Of the many “minor” holidays we celebrate each year, I have always had a soft spot for Earth Day. I view it as a yearly reminder to celebrate the incredible gift of creation and to reflect on my role as a steward of that creation. In that spirit, our middle and high school youth groups decided to spend the month of April learning to become better stewards of our planet by focusing on issues related to climate change and sustainability. For me personally, climate change has always been a daunting topic to address--how do you even begin to approach a problem so massive, so urgent, and with such potentially devastating consequences for humanity and for all of creation? And furthermore, how do you approach this topic with young people who have inherited a planet on the brink of devastation and who have grown up acutely aware of the reality that they will likely be the ones forced to solve this problem that was not of their making?
Rather than face the behemoth of discussing climate change as a whole, we opted to begin by talking about simple ways that we as individuals can live more intentional and sustainable lives. Our youth offered ideas ranging from the familiar (like using less water and recycling whenever possible) to the creative (such as researching microorganisms that could potentially digest plastic or other materials) to the… slightly out of the box (including an impressively detailed plan involving windmills, space lasers, and colonizing the Moon--the creativity of middle schoolers truly knows no bounds!). To put our ideas about sustainable living into practice, we collected old t-shirts that were destined for the landfill and converted them into reusable shopping bags that could replace single-use plastic bags. As we emphasized throughout our month of exploring climate change and sustainability, even the smallest efforts to be more intentional and sustainable in our daily lives can add up to big changes.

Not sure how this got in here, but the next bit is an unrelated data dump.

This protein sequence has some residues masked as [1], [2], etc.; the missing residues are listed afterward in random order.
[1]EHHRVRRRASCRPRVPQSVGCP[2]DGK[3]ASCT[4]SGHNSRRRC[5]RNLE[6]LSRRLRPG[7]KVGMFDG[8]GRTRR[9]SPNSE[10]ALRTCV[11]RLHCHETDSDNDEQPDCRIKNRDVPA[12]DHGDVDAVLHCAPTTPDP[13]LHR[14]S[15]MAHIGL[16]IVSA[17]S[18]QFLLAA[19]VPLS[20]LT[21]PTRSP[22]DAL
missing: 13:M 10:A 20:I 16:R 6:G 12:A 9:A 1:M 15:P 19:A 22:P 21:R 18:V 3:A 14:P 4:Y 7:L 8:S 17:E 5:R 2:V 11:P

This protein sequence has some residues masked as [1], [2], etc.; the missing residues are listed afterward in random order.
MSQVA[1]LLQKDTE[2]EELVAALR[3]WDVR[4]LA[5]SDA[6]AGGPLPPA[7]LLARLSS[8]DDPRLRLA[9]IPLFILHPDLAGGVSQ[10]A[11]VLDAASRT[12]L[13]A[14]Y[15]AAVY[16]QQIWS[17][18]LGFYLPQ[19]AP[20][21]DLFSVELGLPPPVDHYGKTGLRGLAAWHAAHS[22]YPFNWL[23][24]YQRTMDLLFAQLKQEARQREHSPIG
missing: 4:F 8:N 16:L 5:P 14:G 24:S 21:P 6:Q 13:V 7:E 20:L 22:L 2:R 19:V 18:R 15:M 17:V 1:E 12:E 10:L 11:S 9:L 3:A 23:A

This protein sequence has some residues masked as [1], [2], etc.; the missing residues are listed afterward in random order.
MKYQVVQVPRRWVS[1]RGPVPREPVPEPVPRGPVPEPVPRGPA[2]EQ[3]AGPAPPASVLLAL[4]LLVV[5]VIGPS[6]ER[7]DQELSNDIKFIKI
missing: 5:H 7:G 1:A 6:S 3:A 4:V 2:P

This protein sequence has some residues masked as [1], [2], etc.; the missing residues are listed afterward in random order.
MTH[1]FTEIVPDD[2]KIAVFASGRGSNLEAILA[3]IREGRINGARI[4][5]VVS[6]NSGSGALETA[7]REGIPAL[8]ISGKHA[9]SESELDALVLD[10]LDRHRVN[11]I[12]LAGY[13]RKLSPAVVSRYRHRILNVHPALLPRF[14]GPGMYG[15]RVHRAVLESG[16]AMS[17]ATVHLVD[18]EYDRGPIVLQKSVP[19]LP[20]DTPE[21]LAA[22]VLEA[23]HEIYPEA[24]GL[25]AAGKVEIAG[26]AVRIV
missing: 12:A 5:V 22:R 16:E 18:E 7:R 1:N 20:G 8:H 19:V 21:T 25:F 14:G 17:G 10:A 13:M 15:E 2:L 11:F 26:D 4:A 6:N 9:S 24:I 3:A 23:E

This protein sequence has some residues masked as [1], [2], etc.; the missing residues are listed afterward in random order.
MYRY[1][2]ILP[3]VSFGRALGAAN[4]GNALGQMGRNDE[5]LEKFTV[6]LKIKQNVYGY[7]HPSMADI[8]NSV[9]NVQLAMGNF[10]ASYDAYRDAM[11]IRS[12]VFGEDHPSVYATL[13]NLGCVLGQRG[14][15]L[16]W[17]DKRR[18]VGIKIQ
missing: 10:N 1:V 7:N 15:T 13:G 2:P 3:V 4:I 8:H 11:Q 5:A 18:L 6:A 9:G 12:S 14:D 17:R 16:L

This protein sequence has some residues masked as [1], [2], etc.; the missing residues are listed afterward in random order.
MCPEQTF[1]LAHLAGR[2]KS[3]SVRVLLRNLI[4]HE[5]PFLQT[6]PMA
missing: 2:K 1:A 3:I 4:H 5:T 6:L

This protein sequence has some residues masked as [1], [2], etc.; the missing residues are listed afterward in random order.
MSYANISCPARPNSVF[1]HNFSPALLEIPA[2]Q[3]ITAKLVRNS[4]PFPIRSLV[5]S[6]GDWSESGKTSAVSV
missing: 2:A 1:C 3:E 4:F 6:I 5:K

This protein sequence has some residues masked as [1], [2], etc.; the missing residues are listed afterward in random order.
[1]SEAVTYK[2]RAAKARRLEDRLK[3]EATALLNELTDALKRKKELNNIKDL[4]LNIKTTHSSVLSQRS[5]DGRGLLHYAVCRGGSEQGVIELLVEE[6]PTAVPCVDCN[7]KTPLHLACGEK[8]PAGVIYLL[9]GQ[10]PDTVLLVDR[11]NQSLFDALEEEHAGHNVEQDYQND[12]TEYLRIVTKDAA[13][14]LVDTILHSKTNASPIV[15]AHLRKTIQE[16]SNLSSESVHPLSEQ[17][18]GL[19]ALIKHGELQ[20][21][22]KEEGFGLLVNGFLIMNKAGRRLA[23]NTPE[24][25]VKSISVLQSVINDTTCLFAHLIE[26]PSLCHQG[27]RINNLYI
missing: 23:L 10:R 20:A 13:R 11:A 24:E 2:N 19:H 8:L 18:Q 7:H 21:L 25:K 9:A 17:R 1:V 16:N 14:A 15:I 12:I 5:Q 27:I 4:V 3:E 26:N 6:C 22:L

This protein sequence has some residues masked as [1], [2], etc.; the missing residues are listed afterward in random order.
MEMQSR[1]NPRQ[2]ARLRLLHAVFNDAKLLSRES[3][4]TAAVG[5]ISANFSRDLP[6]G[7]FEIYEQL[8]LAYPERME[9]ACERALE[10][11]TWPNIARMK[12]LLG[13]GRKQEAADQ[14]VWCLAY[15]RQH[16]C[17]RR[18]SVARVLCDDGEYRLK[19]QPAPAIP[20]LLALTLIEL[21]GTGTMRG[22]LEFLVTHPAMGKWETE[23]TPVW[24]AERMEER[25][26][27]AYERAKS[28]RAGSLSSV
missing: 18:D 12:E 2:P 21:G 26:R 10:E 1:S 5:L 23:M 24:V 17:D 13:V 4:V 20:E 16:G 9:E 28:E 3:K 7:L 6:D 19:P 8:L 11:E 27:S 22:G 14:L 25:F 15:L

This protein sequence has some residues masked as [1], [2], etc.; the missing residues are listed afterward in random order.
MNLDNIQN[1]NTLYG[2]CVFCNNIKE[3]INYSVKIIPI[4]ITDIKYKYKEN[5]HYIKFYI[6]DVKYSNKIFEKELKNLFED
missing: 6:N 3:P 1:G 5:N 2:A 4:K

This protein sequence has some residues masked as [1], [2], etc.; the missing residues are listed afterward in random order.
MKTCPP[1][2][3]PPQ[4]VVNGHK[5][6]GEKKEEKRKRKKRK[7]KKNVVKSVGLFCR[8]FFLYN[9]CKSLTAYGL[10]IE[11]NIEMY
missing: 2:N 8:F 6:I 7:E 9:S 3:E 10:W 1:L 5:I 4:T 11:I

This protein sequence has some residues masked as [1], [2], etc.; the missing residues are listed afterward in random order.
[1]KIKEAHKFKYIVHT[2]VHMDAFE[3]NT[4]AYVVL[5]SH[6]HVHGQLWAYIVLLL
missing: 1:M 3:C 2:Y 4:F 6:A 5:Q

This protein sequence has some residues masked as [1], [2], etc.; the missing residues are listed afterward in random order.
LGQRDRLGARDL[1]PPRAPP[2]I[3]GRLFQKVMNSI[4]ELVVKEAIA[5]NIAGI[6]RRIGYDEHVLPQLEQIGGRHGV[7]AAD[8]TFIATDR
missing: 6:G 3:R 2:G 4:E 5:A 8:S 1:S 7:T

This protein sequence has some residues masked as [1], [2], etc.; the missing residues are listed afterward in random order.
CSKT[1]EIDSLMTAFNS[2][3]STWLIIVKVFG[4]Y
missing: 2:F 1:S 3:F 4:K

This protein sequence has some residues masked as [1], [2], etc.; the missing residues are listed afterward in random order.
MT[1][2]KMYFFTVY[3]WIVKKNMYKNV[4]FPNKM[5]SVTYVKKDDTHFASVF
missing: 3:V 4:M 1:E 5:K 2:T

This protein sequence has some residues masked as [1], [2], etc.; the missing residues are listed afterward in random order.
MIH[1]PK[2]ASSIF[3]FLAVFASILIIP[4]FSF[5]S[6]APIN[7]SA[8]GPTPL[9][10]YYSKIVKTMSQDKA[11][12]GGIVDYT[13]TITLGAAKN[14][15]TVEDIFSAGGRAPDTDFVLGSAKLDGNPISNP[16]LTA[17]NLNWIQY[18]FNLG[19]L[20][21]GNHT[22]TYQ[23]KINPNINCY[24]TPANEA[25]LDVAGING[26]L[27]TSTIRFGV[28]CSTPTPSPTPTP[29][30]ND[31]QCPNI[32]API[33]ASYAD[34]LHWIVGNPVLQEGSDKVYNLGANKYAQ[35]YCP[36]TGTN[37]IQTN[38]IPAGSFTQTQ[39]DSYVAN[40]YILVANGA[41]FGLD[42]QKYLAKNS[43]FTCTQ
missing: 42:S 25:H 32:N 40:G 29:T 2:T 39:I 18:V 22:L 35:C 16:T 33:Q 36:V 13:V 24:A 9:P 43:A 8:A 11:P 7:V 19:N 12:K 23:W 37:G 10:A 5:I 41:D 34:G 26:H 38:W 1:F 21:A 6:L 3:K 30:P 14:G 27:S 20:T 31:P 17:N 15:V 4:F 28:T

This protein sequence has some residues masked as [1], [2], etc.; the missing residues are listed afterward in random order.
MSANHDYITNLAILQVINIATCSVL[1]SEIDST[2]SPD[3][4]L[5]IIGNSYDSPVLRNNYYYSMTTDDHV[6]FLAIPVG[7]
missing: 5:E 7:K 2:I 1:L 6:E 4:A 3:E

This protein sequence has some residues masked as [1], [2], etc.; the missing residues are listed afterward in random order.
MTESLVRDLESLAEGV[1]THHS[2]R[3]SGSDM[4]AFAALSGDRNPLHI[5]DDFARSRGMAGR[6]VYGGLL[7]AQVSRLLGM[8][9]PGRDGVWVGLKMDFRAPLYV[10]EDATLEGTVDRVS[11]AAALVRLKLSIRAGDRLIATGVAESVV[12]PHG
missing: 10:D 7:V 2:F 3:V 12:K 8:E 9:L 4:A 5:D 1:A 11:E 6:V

Ultimately, solving a problem as immense and multifaceted as climate change will require a lot more than making reusable bags out of old t-shirts. It will require a lot more than recycling, using less water and electricity, and even creating space lasers and Moon colonies. In the end, our efforts to live more sustainably as individuals can only work if we also collectively put pressure on the governments and corporations who truly have the power to help reverse the effects of climate change on a global scale. But if there is one thing I took away from this month’s discussions with our middle and high school students, it is that their generation possesses everything we need in the fight against climate change: an awareness of the issues we face and the scope of the problem, an endless amount of creativity and unique ideas, and perhaps most importantly, a genuine optimism and belief that this problem, immense though it may be, is not insurmountable. I have no doubt that our youth are ready to fight for the health and longevity of their planet, and I can only hope that the rest of us are prepared to follow their lead.
Alli Stubbs is our interim Director of Christian Formation for Youth. Read more
Image of earth from space: By NASA/Apollo 17 crew; taken by either Harrison Schmitt or Ron Evans. Link 1; (image link); see also. Public Domain, Wikimedia Link